144 S.E.2d 569 (N.C. 1965), 256, State v. Spratt

Docket Nº:256.
Citation:144 S.E.2d 569, 265 N.C. 524
Party Name:STATE, v. Ronald James SPRATT.
Case Date:November 03, 1965
Court:Supreme Court of North Carolina

Page 569

144 S.E.2d 569 (N.C. 1965)

265 N.C. 524

STATE,

v.

Ronald James SPRATT.

No. 256.

Supreme Court of North Carolina.

November 3, 1965

Page 570

Atty. Gen. T. W. Bruton, Asst. Atty. Gen. Parks H. Icenhour, and Staff Atty. William B. Ray, Raleigh, for the State.

Peter L. Reynolds, Charlotte, for defendant.

MOORE, Justice.

Defendant contends there is prejudicial error in that the court failed 'to charge and instruct the jury on the element of felonious intent.'

The bill indictment alleges, in pertinent part, that defendant 'on the 23rd day of December, 1964, * * * unlawfully, wilfully and feloniously, having in possession and with the use and threatened use of firearms * * *, to wit, a .32 caliber pistol, whereby the life of Dwight Blackmon was endangered and threatened, did then and there unlawfully, wilfully, forcibly, violently and feloniously attempt to take, steal and carry away lawful money of the United States * * * from the presence, person, place of business * * *

Page 571

of Dwight Blackmon and Minute Markets, Inc. * * *' (Italics ours.)

The case was submitted to the jury on the charge of attempt, as alleged in the bill. An attempt to take money or other personal property from another under the circumstances delineated by G.S. § 14-87 constitutes, by the terms of that statute, an accomplished offense, and is punishable to the same extent as if there was an actual taking. State v. Parker, 262 N.C. 679, 138 S.E.2d 496.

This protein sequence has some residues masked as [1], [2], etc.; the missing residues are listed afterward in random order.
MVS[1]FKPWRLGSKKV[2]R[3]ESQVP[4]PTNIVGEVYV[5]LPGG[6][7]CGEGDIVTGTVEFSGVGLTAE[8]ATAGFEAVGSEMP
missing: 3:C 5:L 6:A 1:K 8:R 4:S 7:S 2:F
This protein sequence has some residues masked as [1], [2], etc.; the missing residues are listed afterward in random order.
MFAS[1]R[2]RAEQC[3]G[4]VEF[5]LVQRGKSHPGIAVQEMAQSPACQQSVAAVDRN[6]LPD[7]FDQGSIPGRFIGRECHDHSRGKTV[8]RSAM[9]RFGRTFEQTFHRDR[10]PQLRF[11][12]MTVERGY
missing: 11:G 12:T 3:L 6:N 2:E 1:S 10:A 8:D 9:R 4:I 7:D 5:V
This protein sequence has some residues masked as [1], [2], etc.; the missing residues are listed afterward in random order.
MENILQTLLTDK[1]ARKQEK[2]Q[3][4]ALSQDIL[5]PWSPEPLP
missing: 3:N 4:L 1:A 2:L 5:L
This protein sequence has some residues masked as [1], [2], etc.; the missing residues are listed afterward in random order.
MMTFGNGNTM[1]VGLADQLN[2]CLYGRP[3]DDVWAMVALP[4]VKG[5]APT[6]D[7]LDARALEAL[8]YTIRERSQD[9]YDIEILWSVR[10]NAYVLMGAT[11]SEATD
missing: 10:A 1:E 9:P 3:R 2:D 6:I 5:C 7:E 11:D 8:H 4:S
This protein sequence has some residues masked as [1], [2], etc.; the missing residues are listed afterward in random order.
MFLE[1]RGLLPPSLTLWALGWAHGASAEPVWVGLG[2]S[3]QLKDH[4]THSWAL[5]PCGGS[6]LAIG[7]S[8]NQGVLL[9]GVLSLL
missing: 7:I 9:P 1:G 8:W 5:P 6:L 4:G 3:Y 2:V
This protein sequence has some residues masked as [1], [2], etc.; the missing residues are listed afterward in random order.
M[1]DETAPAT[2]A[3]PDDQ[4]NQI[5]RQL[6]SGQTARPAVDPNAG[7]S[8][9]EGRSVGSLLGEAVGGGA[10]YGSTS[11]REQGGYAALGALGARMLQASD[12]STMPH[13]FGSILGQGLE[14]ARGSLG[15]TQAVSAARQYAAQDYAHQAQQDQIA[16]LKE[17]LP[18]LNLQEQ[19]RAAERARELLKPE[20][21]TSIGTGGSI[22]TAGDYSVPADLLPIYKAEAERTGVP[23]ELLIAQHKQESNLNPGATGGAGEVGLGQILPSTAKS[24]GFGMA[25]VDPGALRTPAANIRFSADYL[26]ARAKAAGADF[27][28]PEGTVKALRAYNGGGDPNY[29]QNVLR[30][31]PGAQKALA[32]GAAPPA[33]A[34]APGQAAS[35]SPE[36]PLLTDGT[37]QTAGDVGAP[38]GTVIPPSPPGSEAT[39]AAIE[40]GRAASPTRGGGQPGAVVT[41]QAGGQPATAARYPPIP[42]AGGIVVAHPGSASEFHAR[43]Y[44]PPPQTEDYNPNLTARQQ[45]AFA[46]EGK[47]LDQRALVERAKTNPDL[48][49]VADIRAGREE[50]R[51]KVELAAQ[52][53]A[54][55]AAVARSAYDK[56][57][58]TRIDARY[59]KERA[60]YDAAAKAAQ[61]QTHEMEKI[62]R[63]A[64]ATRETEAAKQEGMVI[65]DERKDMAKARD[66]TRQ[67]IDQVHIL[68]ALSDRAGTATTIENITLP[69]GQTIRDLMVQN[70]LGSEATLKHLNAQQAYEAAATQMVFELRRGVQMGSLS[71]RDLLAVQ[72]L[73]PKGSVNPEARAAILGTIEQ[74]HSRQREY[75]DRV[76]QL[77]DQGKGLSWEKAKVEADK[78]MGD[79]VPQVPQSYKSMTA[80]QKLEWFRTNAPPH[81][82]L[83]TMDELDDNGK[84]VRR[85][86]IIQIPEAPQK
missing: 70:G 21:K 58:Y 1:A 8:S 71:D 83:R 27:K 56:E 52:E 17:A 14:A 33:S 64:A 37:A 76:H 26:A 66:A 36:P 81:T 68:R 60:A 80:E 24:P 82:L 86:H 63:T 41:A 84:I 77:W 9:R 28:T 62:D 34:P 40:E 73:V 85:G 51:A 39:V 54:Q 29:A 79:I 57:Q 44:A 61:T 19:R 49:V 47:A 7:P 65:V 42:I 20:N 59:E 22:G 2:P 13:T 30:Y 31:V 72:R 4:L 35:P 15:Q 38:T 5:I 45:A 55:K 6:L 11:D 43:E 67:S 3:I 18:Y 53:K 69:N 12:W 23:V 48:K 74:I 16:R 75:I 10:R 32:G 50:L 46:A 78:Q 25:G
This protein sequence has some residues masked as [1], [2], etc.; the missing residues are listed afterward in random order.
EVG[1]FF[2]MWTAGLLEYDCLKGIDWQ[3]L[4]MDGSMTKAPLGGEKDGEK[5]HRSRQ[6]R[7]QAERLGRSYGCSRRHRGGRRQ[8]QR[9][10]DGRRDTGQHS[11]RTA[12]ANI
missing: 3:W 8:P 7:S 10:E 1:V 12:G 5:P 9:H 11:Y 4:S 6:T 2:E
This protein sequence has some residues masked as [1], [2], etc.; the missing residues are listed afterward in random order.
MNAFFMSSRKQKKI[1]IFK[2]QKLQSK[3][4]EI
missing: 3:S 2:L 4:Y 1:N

The judge instructed the jury, inter alia, as follows:

'* * * for an attempt to be complete within and of itself as an attempt, there must not only be the intent to do the thing, but also some overt act which, if not warded or stopped, would result in the final completion of the act. So if the defendant merely intended to rob Mr. Blackmon, but did not do any overt act, calculated to complete the robbery, then the attempt would not have occurred, but if he did intend to rob him, and did [265 N.C. 526] commit an overt act, calculated and designed by him to bring about the robbery, then that would constitute an attempt or to put it another way, ladies and gentlemen, if the defendant armed with a pistol drew it on and pointed it at Mr. Blackmon for the intention and purpose of taking money from his cash register by force and against his will, and if he actually made an overt effort to take money or any part of it, and if in doing so...

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